R-Expo and their delicious natural goods. Delhi, India.
In 2005 when I was leaving India to return home, I’m pretty sure that technically I was kicked out of the country. It was my debut overseas trip and also the first time I could afford to buy whatever the hell I liked, within reason – we’re not talking a Maserati or a luxury yacht here, and I have no inclination to have my own exotic python zoo either. I’m talking about getting a few clothes tailor-made, treating myself to a nice piece of turquoise and silver jewellery, buying odd, dusty brass items from that hole in the wall shop five alleyways past the cyber cafe with the public urinal outside it, or going to R-Expo and indulging in my ecologically created, natural ingredient incense, soaps, shampoos and perfumes enough to last for an entire year. Continue reading
The scene of the almost-crime. The swerving hotel driveway upon which our rickshaw driver tried to tip us.
We’re now in Chiang Mai, having landed this morning after a 14 hour train ride. Just to revisit yesterday’s email, the guy in the speeding bullet tuk tuk was very unhappy with us because I had bartered his price down so much, then he found out that we were staying at an expensive hotel. That’s why he drove like a madman – a) to try and scare us (and possibly fling us out) and b) to get rid of us as fast as possible. His fast driving combined with his illegal driving manoeuvres (how in the heck do you spell that word?) had traffic police blowing their whistles at him like crazy, but he just ignored them and carried on.That combined with the railway line scenario (complete with traffic piling up behind us, beeping their horns like mad ‘cos they were now stuck on the tracks, the train barping it’s horn and the barrier bells nutting off,) made us feel like we’d just been thrown into the middle of a Jackie Chan movie. We’re still wondering if the police caught our speeding tuk tuk man on the way back and gave him a ticket. Continue reading
Good ol’ Kao San Road culture.
After a very long flight, several wines (maybe one too many, but I only did that to help me sleep – honest!), and approximately four hours after we lost all feeling in our backsides, we got to Bangkok. Cripes that’s a big airport! We really wanted to pinch one of the golf-carts the staff drive around in there, but being deported immediately would not have fitted in with our plans, so we walked and used the Jetsons-style moving footpaths instead. Continue reading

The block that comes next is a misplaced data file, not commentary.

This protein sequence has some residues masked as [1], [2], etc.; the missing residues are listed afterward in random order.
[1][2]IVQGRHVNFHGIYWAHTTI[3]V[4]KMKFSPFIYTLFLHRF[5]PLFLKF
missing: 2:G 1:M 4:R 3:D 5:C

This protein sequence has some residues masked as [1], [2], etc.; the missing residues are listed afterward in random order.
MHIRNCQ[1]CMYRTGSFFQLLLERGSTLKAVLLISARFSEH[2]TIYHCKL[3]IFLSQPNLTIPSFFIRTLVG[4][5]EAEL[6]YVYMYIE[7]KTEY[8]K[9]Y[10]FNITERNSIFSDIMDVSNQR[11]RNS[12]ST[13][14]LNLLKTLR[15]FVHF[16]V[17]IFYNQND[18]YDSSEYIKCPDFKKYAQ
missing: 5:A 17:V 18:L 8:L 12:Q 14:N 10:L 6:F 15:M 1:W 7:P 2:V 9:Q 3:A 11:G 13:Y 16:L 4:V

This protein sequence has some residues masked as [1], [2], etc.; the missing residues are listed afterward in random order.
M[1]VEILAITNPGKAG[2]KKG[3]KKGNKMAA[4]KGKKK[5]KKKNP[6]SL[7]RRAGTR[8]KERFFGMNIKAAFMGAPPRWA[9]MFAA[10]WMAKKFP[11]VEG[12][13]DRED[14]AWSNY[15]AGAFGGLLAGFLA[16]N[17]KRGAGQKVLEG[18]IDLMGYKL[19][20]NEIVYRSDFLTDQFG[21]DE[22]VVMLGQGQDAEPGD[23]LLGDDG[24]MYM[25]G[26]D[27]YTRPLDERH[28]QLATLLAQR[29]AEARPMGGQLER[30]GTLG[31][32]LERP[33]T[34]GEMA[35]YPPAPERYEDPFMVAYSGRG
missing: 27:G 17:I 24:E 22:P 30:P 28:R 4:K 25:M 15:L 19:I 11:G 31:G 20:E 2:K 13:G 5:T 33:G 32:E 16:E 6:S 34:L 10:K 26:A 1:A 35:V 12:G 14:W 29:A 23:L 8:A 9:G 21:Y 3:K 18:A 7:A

Tibetan momos. Yum!
Paul and I ran around like blue-bottomed flies trying to find some vertical prayer flags in Rewalsar, which appear to be as scarce as hens teeth no matter where you are. So while I was in one shop organizing some to get made, he was down the road doing exactly the same thing! So we ended up with two sets. That’s okay though – we got to watch the guy actually printing the design onto Paul’s flags – a huge wooden printing block with a picture of Padmasambava and Tibetan writing on it. Interesting stuff. Continue reading
A local Tibetan woman in traditional apron poses for me. Rewalsar, India.
Today is our second to last day in Rewalsar and it’s going to be a wrench to leave here. It’s absolute heaven (even aside from the daily access to momo).
Last night we sat up in the secret place on the roof again, played Pink Floyd by candlelight, watched lightening AND looked at stars – pretty awesome combination – and had a gin or two. Little fireflies flitted about and so did the bats who were chasing them. We even had a dog up there with us. The canines round here seem to be part mountain goat. We actually ended up talking until dawn – due to the fact, I guess, that we have such a short bit of time left and wanted to savour every moment. Of course we weren’t aware that it was nearly dawn until we heard the puja and wondered why they were so early. Whoops – outside (we were back in our room by then) the light was dawning. They weren’t early, we were late! But somehow that doesn’t matter when you can sleep in till midday then go and order your breakfast. I could really get used to this life. Continue reading